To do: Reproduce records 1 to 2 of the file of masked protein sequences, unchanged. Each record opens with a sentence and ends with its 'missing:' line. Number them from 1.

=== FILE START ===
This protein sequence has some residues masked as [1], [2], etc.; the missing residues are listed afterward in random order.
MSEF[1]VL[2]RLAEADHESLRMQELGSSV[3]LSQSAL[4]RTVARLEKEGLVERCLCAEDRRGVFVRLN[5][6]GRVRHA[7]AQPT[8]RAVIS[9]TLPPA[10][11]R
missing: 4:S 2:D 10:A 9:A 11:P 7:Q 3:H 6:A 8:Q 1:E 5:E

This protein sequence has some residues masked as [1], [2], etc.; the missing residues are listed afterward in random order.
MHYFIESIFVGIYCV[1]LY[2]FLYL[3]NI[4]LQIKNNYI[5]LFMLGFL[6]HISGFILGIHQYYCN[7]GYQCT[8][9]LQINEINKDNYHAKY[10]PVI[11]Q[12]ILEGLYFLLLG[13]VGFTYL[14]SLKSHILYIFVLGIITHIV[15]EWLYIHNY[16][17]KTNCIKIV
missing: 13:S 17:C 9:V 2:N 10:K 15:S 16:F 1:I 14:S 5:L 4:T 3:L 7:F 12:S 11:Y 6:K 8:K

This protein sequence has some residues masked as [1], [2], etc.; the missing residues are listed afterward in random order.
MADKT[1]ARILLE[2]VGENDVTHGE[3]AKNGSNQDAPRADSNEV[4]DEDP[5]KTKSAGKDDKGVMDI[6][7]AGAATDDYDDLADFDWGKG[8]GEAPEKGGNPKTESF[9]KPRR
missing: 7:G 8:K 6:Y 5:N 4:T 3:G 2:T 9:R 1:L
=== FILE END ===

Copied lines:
This protein sequence has some residues masked as [1], [2], etc.; the missing residues are listed afterward in random order.
MSEF[1]VL[2]RLAEADHESLRMQELGSSV[3]LSQSAL[4]RTVARLEKEGLVERCLCAEDRRGVFVRLN[5][6]GRVRHA[7]AQPT[8]RAVIS[9]TLPPA[10][11]R
missing: 4:S 2:D 10:A 9:A 11:P 7:Q 3:H 6:A 8:Q 1:E 5:E

This protein sequence has some residues masked as [1], [2], etc.; the missing residues are listed afterward in random order.
MHYFIESIFVGIYCV[1]LY[2]FLYL[3]NI[4]LQIKNNYI[5]LFMLGFL[6]HISGFILGIHQYYCN[7]GYQCT[8][9]LQINEINKDNYHAKY[10]PVI[11]Q[12]ILEGLYFLLLG[13]VGFTYL[14]SLKSHILYIFVLGIITHIV[15]EWLYIHNY[16][17]KTNCIKIV
missing: 13:S 17:C 9:V 2:N 10:K 15:S 16:F 1:I 14:S 5:L 4:T 3:L 7:F 12:S 11:Y 6:K 8:K